Waitrose launches British-sourced corned beef
Waitrose is launching an exclusive British-sourced corned beef, which will be available in all its branches from 11 April.
The new Waitrose British corned beef, which is canned in Shropshire, is sourced from existing Waitrose suppliers to ensure full traceability, and uses less popular cuts, such as the shin and flank. The retailer said the move forms part of its commitment to utilise the whole carcase and ensure British farmers get a fair price for their meat.
It said that corned beef has remained a regular on customer shopping lists at Waitrose, with its retro image, versatility and long shelf-life ensuring its continued popularity.
The first product to be launched is a British corned beef and tangy pickle sandwich, with corned beef available in both cans and on the delicatessen counter in May 2012.
Waitrose sandwich buyer Roxanne Bennett said: “This is the final piece in the puzzle for Waitrose – buying British is hugely important to our customers and sourcing quality home-grown corned beef is a huge achievement.
“The same animals produce our rump steak, tasty pies, lasagne and now our corned beef sandwiches – we have full traceability of where our British beef comes from and we’re very proud of that.
“Customers can now get their taste of nostalgia with a corned beef sandwich, happy in the knowledge that it is now British, just in time for the Queen’s Jubilee.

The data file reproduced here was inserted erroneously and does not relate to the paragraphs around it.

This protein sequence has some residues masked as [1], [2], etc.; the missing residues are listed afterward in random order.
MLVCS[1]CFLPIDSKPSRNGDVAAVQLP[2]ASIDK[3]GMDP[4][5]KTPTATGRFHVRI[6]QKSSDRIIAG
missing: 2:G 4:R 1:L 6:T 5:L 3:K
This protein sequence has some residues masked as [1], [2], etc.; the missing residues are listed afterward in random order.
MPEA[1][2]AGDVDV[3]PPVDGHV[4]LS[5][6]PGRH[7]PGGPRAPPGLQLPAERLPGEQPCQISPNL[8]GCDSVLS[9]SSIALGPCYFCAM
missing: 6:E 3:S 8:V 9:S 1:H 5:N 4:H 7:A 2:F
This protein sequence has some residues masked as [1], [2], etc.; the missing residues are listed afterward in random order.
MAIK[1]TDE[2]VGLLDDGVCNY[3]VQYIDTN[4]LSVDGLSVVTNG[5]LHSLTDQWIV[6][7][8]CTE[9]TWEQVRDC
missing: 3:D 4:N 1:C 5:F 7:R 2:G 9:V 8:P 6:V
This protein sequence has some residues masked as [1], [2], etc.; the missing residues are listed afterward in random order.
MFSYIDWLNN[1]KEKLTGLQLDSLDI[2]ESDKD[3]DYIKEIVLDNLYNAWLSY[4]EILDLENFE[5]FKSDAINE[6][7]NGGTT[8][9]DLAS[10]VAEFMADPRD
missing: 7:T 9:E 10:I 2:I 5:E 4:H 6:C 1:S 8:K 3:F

“Due to its versatility and long shelf-life, corned beef has literally fed the British empire.”
David Prince, Waitrose beef farmer, said: “I feel proud to know that all the hard work we do to ensure the highest-quality beef can be enjoyed by customers, who up to now have had no alternative to South American corned beef.”
Since 1866, corned beef has been produced in South America, using primarily forequarter beef. However, the price of corned beef soared last year, with producers struggling with a shortage of beef and increasing costs. The effect was seen on the UK high street, with product prices up by 20% and many retailers seeing reduced stock on the shelf.
Until now only a handful of artisan producers have created British corned beef. In September 2011, butcher’s McCartney’s of Moira from Northern Ireland took the Supreme Champion title at the Great Taste Awards for its traditional handmade corned beef, while O’Doherty’s Fine Meats revived a 600-year-old recipe to launch luxury corned beef, Fermanagh Black Corned Beef, with beef sourced from local suppliers.
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